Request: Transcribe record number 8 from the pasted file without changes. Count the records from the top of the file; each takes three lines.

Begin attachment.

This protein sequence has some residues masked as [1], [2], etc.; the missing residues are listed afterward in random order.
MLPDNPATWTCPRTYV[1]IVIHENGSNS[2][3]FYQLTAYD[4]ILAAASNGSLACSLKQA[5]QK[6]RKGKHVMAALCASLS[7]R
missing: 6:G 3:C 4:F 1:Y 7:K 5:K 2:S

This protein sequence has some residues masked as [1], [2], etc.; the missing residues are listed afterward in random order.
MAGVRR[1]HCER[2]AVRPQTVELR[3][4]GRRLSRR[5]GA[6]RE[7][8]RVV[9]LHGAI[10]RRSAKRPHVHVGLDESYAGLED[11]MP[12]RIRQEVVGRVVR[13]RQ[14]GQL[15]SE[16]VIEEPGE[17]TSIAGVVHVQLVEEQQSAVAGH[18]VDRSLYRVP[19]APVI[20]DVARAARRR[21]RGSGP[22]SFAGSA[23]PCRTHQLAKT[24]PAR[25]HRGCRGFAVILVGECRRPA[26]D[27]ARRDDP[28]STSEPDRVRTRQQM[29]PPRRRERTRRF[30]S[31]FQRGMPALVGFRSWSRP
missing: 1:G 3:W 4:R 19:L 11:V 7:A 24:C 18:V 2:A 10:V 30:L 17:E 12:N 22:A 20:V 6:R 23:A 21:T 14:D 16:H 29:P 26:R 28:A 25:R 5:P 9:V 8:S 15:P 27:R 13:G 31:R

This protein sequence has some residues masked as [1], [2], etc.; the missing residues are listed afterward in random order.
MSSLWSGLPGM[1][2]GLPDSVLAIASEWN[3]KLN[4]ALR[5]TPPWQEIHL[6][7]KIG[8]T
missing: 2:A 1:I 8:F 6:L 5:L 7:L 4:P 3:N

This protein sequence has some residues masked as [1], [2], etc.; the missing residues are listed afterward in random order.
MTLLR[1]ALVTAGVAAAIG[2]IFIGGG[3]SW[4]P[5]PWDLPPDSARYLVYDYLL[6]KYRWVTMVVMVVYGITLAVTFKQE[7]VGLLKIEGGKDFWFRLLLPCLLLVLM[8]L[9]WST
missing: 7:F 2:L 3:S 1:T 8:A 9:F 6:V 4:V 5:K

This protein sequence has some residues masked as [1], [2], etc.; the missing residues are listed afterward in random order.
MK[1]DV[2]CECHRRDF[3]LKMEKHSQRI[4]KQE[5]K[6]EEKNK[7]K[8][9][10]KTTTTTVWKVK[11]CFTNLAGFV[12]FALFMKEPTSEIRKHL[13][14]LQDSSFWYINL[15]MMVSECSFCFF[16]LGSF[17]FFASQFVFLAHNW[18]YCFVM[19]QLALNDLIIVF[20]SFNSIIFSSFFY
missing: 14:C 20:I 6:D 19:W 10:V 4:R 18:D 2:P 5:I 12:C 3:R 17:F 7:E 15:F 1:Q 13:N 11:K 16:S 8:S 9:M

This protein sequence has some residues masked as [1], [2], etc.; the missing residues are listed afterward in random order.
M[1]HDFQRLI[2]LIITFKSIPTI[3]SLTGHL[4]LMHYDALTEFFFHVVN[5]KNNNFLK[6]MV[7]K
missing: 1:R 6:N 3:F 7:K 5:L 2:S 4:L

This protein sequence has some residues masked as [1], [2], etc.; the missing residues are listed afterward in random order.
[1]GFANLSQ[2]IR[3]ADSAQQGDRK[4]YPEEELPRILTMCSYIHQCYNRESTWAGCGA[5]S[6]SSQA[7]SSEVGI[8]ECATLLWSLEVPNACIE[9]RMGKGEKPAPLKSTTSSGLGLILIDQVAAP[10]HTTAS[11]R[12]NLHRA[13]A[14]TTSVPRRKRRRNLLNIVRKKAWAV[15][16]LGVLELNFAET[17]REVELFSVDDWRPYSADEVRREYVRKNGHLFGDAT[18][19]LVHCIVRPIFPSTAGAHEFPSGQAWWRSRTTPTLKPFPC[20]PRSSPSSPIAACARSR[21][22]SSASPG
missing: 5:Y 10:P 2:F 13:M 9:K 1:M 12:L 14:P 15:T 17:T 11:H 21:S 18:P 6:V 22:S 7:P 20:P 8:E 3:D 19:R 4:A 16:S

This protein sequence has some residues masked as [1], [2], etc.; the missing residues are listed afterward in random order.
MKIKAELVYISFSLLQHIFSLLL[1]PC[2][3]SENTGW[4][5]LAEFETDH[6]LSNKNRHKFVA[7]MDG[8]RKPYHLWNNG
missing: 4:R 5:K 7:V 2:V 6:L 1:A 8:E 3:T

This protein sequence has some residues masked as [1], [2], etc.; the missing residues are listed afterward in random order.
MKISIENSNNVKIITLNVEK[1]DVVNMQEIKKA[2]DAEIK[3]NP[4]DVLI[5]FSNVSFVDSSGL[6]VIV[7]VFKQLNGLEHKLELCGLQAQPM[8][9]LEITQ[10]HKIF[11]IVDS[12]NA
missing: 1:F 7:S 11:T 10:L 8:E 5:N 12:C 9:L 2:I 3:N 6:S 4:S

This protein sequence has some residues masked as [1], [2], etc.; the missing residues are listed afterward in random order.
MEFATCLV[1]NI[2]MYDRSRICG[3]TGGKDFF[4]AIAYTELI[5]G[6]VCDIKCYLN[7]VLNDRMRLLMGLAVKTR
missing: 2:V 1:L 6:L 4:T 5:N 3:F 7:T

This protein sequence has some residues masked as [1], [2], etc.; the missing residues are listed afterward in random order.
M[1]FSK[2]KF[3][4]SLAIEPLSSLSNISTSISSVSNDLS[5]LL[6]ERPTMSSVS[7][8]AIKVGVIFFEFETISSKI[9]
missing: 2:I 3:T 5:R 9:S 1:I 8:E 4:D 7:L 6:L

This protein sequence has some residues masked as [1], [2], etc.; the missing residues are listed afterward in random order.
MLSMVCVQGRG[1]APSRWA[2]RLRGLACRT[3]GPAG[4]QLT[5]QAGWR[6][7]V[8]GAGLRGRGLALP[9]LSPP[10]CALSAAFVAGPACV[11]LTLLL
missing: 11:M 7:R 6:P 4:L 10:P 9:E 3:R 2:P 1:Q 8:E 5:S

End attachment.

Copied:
This protein sequence has some residues masked as [1], [2], etc.; the missing residues are listed afterward in random order.
MKIKAELVYISFSLLQHIFSLLL[1]PC[2][3]SENTGW[4][5]LAEFETDH[6]LSNKNRHKFVA[7]MDG[8]RKPYHLWNNG
missing: 4:R 5:K 7:V 2:V 6:L 1:A 8:E 3:T